Last week, the Ministry of Justice (MoJ) modified its plan to cut 30% from future and ongoing VHCC work, after the Bar indicated it might hold a boycott — cuts to ongoing cases will now be postponed until 1 April.
However, the Bar’s boycott may yet go ahead, and solicitors are actively considering what action to take.
Bill Waddington, chair of the CLSA, said: ‘I think most practitioners appear to be of the view that they will have to very seriously consider whether they can continue to carry out their contractual and professional obligations.
‘These are decisions made by individual businesses – is it sustainable for me to do this work? You will have firms not accepting that work.’
But would that mean a bigger firm hoovering up all the work? Waddington says: ‘It is complicated, but it is unlikely that a firm or 100 firms would be able to do all the work in the country.
‘We are genuinely concerned that with firms teetering on the edge, with some collapsing, our fear is that advice deserts around the country are created. The problem is that if a provider goes out then it doesn’t come back.
‘There are already areas of the country where it is quite difficult to find a lawyer – that is why the Public Defender Service was brought in. The PDS costs three or four times what a private practitioner costs.’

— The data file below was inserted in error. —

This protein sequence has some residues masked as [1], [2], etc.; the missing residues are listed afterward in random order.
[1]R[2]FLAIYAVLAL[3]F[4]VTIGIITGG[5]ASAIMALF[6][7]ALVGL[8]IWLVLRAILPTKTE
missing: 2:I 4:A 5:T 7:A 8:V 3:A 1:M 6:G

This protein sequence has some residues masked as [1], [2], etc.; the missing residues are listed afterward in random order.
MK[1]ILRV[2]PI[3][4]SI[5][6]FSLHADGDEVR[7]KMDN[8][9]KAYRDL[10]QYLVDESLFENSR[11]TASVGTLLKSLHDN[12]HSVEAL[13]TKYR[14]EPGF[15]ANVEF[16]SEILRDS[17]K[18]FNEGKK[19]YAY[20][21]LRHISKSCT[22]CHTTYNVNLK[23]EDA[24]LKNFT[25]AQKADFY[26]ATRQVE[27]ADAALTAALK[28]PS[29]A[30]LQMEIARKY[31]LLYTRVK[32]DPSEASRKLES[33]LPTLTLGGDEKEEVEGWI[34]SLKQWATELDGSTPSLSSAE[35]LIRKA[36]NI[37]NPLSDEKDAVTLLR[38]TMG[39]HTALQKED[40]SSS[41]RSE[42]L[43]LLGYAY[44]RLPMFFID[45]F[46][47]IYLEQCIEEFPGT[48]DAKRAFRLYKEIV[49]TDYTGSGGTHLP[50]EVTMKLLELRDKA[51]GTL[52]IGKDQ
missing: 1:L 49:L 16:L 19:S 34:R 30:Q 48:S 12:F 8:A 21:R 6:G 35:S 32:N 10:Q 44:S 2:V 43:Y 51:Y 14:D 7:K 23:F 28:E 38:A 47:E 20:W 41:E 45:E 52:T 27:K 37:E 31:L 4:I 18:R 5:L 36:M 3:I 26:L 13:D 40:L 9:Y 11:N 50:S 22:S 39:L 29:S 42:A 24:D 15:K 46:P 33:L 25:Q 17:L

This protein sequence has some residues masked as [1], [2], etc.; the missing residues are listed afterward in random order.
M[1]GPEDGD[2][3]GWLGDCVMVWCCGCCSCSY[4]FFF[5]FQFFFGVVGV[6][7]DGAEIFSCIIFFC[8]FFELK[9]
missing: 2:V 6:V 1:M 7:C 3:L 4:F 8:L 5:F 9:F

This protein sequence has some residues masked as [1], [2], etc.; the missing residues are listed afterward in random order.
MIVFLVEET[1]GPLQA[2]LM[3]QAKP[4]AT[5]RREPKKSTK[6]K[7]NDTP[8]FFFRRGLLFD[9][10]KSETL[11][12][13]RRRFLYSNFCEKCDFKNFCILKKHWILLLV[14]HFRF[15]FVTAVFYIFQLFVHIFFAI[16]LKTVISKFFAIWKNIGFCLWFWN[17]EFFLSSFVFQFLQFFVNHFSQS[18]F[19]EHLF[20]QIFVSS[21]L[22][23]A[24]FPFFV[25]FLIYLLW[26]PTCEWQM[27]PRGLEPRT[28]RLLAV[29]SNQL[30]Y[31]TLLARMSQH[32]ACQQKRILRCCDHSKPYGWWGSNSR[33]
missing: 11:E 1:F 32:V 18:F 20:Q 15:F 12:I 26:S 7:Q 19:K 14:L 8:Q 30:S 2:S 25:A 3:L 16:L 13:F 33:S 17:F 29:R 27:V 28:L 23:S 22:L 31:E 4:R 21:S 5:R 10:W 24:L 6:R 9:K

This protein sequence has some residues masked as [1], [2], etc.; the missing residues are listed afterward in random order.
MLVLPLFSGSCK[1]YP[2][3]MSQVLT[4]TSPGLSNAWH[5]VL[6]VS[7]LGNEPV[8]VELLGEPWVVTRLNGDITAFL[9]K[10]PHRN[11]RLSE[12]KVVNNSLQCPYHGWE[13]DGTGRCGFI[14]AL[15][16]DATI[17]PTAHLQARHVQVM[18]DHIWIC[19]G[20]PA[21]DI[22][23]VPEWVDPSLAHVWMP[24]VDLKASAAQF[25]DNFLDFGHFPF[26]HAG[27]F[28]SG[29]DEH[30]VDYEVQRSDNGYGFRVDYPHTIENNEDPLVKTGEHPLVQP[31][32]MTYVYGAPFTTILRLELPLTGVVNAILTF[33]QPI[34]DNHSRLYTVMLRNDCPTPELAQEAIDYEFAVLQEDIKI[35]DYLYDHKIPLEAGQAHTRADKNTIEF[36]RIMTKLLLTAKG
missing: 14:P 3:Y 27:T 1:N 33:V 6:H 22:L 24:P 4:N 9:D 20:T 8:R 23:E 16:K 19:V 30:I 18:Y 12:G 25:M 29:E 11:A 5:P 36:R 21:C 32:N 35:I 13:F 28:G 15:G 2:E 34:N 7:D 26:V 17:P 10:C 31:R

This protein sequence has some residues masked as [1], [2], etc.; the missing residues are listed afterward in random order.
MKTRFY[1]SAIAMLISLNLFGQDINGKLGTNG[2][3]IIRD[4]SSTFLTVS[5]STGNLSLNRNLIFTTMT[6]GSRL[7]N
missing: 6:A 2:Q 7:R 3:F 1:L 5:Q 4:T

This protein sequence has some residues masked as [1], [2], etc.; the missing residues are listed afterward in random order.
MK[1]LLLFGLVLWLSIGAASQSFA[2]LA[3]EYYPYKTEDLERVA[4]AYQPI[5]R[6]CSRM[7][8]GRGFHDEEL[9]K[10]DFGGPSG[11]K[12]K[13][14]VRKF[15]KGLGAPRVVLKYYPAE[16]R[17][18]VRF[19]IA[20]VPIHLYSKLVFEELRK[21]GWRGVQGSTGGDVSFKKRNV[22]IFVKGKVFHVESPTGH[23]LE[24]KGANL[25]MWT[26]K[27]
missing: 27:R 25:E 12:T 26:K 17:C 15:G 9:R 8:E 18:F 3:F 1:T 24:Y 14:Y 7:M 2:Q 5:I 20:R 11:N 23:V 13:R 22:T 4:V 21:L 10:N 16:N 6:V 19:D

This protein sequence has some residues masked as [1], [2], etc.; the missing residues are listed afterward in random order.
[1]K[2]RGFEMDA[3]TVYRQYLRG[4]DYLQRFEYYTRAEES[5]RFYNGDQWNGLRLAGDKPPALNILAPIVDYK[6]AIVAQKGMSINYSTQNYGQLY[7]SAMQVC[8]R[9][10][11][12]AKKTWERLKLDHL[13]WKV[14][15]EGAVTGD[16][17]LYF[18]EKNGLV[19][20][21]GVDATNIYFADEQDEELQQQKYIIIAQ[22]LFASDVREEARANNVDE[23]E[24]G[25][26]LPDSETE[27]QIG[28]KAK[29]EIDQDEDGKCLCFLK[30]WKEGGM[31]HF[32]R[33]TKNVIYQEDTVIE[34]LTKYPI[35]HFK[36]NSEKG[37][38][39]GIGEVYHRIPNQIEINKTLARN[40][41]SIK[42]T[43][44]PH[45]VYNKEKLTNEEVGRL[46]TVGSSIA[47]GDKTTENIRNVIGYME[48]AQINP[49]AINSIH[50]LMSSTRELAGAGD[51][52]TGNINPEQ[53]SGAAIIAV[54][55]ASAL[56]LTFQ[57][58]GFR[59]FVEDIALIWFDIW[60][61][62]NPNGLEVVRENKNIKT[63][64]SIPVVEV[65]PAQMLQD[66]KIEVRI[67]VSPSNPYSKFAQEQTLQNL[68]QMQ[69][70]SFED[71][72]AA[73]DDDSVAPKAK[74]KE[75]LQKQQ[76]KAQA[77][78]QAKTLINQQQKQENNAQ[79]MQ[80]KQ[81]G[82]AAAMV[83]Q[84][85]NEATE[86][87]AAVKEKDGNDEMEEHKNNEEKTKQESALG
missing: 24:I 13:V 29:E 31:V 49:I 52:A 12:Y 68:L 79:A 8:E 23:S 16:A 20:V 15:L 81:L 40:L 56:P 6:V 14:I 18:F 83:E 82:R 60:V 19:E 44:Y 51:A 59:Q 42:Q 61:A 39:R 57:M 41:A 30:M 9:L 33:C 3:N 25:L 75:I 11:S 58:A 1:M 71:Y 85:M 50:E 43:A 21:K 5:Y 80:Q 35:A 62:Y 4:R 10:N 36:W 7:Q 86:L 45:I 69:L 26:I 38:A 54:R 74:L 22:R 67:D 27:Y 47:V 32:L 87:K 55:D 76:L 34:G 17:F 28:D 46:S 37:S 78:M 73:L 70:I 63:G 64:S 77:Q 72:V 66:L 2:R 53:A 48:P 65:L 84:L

He said increased costs caused by delays to court time and miscarriages of justice should be set against savings from fee cuts.
As for Grayling’s recent suggestion that criminal law practitioners have not suggested alternatives to fee cuts, Waddington said: ‘We, and 16,000 others suggested alternatives in our response to the first consultation. Those responses dealt with numerous alternatives, so for him to say that is arrant nonsense.
‘Our second response – we got it out early – put forward a whole host of responses including alternatives to what was suggested. The Law Society position on this and the anger that was expressed by other practitioner groups , all the organisations were working very closely with the Law Society, and lots of suggestions went to the MoJ through that channel, and they didn’t like them. They rejected them.’
These suggestions included unfreezing wealthy defendant’s assets to allow legal fees to be paid, a levy on banks to fund big fraud cases, a surcharge on the convicted, and abolishing the duty solicitor call centre.
‘The classic quote from [Justice Secretary Chris Grayling] was in the second consultation paper, Transforming Legal Aid: Next Steps, that “In most areas our analysis of responses to the consultation has convinced us that we should press ahead with our original proposals subject to no or only limited modification”,’ said Waddington.
‘What that says is, “we have read it all and we don’t agree with it”.’
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